Don’t forget — getting venture backing is like entering a long-term relationship. It’s a partnership that will last over many years, so conduct a proper due diligence on the VCs in the same way they do on you. I always recommend asking for references from existing portfolio founders and then collect some informal references from people who have experience working with a given partner and the firm. Through it all, you’ll find out if you share the same set of values, making life easier and, ultimately, more productive well beyond signing your term sheet.
Preparation is key
While you’re figuring out which VCs might be right for you, you also need to set a specific timeframe for when you want to raise money and determine what you need — and when — to seriously pitch. Timelines can change, but they are always good to have in your mind, especially in order to keep up momentum and not let the fundraise drag. A strong recommendation is to plan ahead and start raising money when you don’t need to otherwise you won’t set up yourself for success.
It’s well worth spending some time on creating a pitch deck that tells your story in a strong and appealing way. Personally, I’m a fan of storytelling and communications and, in these types of pitch meetings, it’s important to be able to tell your story smoothly and effectively in a inspiring way. Here, it’s important to remember that smooth storytelling isn’t just about attracting investors, but also gives a glimpse into how you’ll attract world class talent, business partners, and a customer base.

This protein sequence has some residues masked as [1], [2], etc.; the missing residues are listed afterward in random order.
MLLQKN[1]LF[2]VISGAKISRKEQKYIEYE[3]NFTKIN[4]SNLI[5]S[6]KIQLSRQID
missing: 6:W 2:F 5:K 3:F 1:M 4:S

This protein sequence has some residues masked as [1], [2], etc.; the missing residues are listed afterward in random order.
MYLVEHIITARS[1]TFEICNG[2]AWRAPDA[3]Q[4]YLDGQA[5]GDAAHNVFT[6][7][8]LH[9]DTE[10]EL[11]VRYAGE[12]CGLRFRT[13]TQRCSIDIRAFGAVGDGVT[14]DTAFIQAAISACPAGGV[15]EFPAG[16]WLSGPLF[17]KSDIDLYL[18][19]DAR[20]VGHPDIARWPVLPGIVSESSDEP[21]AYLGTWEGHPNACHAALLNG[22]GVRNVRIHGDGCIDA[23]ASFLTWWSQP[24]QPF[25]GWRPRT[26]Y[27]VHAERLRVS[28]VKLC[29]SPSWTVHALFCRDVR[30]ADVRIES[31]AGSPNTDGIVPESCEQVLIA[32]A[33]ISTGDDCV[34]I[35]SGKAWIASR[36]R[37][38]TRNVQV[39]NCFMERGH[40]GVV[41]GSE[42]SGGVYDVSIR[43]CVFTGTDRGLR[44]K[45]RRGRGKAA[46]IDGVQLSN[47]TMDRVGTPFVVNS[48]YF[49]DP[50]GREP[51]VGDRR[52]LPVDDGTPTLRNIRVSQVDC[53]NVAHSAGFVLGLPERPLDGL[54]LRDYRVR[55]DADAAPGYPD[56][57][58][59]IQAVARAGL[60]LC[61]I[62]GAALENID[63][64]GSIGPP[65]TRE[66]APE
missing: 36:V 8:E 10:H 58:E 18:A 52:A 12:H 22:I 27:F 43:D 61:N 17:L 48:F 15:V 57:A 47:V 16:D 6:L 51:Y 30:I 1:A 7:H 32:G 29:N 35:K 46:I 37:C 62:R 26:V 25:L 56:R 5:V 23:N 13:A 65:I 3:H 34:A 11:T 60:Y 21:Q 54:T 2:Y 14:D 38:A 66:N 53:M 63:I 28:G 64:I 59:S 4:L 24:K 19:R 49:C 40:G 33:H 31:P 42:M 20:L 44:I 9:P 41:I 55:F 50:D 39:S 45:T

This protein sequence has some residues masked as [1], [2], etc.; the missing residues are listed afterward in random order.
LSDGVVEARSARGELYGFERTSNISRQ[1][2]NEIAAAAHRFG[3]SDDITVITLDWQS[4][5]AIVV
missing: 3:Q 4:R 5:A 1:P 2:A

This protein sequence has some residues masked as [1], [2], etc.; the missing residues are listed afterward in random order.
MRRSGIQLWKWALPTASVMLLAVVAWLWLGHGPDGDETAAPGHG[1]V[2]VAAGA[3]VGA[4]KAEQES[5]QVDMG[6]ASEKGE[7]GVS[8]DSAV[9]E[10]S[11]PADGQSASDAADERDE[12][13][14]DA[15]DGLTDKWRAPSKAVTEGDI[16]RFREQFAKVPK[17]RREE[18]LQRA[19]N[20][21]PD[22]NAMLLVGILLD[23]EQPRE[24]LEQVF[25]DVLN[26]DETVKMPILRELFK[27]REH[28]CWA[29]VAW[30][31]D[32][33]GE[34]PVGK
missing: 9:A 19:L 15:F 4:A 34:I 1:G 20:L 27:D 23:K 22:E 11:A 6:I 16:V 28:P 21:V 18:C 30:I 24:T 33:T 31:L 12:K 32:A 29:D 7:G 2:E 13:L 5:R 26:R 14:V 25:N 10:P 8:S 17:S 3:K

It’s a skill VC’s value.
Don’t miss my friend and former Atomican Evgenia’s post on do’s and don’ts in pitch decks or Y Combinator’s post on what to think about when creating your pitch deck. If you need inspiration, this website holds over 600 pitch decks from some of the world’s best startups and if you need a clean template our friends at Sequoia have shared one here.
You want the investment team to get a feel for who you are as a person, why you do what you do, why it matters, and why you are the person best positioned to do this in the world. It’s great to be bold and visionary while at the same time show you are data driven. You should know your North Star metrics in your sleep.
Other than your pitch deck, you need to have all the back up materials ready so it’s a good idea to prepare the data room and financial models so the investment team can dig into the numbers and run calculations in order to see if it’s a great fit or not.